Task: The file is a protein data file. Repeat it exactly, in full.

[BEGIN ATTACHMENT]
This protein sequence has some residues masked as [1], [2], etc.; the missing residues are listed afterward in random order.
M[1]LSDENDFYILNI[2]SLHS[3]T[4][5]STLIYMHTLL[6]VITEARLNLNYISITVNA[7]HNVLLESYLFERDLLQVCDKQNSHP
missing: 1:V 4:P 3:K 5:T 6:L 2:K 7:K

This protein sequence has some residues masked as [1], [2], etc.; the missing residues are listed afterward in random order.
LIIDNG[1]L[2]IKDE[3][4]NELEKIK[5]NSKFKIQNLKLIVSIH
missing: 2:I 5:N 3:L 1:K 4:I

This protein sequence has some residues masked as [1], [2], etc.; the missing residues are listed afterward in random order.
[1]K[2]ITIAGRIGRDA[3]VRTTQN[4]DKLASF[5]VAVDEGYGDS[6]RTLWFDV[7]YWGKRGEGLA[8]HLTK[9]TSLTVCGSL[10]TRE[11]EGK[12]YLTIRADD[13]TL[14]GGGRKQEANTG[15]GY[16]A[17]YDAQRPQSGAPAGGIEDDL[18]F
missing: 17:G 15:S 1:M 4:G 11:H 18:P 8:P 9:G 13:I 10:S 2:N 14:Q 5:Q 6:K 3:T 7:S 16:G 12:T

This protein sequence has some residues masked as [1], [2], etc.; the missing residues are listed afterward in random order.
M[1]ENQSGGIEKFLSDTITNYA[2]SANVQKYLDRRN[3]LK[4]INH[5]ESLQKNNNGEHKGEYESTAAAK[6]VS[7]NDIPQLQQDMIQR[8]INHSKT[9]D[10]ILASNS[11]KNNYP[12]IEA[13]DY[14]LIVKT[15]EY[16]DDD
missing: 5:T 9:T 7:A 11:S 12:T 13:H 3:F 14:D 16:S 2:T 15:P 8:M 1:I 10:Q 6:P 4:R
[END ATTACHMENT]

This protein sequence has some residues masked as [1], [2], etc.; the missing residues are listed afterward in random order.
M[1]LSDENDFYILNI[2]SLHS[3]T[4][5]STLIYMHTLL[6]VITEARLNLNYISITVNA[7]HNVLLESYLFERDLLQVCDKQNSHP
missing: 1:V 4:P 3:K 5:T 6:L 2:K 7:K

This protein sequence has some residues masked as [1], [2], etc.; the missing residues are listed afterward in random order.
LIIDNG[1]L[2]IKDE[3][4]NELEKIK[5]NSKFKIQNLKLIVSIH
missing: 2:I 5:N 3:L 1:K 4:I

This protein sequence has some residues masked as [1], [2], etc.; the missing residues are listed afterward in random order.
[1]K[2]ITIAGRIGRDA[3]VRTTQN[4]DKLASF[5]VAVDEGYGDS[6]RTLWFDV[7]YWGKRGEGLA[8]HLTK[9]TSLTVCGSL[10]TRE[11]EGK[12]YLTIRADD[13]TL[14]GGGRKQEANTG[15]GY[16]A[17]YDAQRPQSGAPAGGIEDDL[18]F
missing: 17:G 15:S 1:M 4:G 11:H 18:P 8:P 9:G 13:I 10:S 2:N 14:Q 5:Q 6:K 3:T 7:S 16:G 12:T

This protein sequence has some residues masked as [1], [2], etc.; the missing residues are listed afterward in random order.
M[1]ENQSGGIEKFLSDTITNYA[2]SANVQKYLDRRN[3]LK[4]INH[5]ESLQKNNNGEHKGEYESTAAAK[6]VS[7]NDIPQLQQDMIQR[8]INHSKT[9]D[10]ILASNS[11]KNNYP[12]IEA[13]DY[14]LIVKT[15]EY[16]DDD
missing: 5:T 9:T 7:A 11:S 12:T 13:H 3:F 14:D 16:S 2:T 15:P 8:M 1:I 10:Q 6:P 4:R